I recently purchased and set up my new iMac.
I might write something on the machine itself at some point and how it performs compared to my old MacBook Pro, but today I’m discussing NPM.
Before setup, I had come across an article from Andrew Crites, Don’t use sudo with npm.
In my MacBook, I think I handled most of my npm installations via sudo but wanted to make sure I wasn’t creating any hazards. As Andrew mentions, running npm install on a project has the potential to open your system up to malicious packages.
Following Andrew’s instruction, I added the following to my .npmrc file:
# ~/.npmrc tmp=/home/ajcrites/files/node-tmp cache=/home/ajcrites/.npmcache prefix=/home/ajcrites/.npm
Obviously, subbing “ajcrites” for my own user name.
I, unfortunately, made the mistake of stopping there and not reading on, especially about ensuring binaries were on this new path.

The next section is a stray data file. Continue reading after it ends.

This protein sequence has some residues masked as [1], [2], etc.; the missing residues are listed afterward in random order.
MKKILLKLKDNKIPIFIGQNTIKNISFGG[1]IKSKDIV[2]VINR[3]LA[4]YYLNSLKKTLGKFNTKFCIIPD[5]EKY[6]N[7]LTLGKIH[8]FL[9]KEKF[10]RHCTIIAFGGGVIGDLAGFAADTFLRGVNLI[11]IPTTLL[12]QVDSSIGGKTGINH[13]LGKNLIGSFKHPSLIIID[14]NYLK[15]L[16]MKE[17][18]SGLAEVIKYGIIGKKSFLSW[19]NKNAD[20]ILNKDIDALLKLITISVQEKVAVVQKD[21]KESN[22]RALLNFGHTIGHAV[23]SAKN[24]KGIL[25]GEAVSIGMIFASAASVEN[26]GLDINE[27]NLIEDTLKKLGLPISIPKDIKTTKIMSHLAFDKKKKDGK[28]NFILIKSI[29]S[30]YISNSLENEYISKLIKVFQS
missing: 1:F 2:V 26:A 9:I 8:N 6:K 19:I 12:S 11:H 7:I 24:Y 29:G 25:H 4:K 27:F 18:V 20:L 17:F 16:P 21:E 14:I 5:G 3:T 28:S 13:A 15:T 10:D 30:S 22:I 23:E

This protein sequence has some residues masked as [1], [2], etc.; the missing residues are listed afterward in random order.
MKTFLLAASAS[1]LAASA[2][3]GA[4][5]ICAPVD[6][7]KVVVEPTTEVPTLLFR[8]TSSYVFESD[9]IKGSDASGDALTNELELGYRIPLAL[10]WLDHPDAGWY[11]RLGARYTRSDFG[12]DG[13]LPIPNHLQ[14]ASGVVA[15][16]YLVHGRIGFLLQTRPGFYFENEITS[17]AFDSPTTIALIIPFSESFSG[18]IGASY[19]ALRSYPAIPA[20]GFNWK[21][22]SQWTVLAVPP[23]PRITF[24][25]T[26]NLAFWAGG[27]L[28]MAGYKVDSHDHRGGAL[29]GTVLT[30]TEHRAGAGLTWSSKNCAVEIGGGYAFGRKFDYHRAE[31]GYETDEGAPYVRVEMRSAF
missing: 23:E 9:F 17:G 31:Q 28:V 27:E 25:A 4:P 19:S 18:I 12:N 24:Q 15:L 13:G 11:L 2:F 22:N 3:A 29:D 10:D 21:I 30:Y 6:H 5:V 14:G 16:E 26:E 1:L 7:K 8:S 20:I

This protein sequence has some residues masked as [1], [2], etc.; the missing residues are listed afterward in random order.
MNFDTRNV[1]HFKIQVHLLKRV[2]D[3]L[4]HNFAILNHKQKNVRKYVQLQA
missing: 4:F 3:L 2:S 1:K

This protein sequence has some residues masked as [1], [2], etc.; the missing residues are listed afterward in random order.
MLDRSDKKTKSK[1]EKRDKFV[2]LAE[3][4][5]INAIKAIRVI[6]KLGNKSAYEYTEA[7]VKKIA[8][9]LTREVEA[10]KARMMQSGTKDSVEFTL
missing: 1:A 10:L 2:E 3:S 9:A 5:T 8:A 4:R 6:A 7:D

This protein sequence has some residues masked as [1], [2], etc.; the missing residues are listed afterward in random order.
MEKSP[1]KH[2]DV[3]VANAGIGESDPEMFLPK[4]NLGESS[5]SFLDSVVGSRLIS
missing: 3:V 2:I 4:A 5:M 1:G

This website was my first project on this new machine and I constantly ran into issues.
I could install services, like gatsby via npm install gatsby but I couldn’t run any commands like gatsby develop.
I found a quick workaround and instead used npx gatsby develop to spin up the development server. But when I added contentful, even npx wouldn’t work.
The errors I was receiving was zsh: command not found: gatsby and zsh: command not found: contentful.
I was on the search again.
Fortunately, after scouring the internet I found this issue on Stack Overflow.
The fix was quick and easy by adding export PATH=$PATH:/Users/username/.npm-global/bin to my .zshrc file.
Now I can run gatsby develop and import/export from contentful without issue.
I have two takeaways from this small hiccup. First, there are often better ways, especially if those ways require sudo. Secondly, read articles until the end.
Had I read further in Andrew Crites article, and I mean five short paragraphs further, I would have realized there was going to be another step.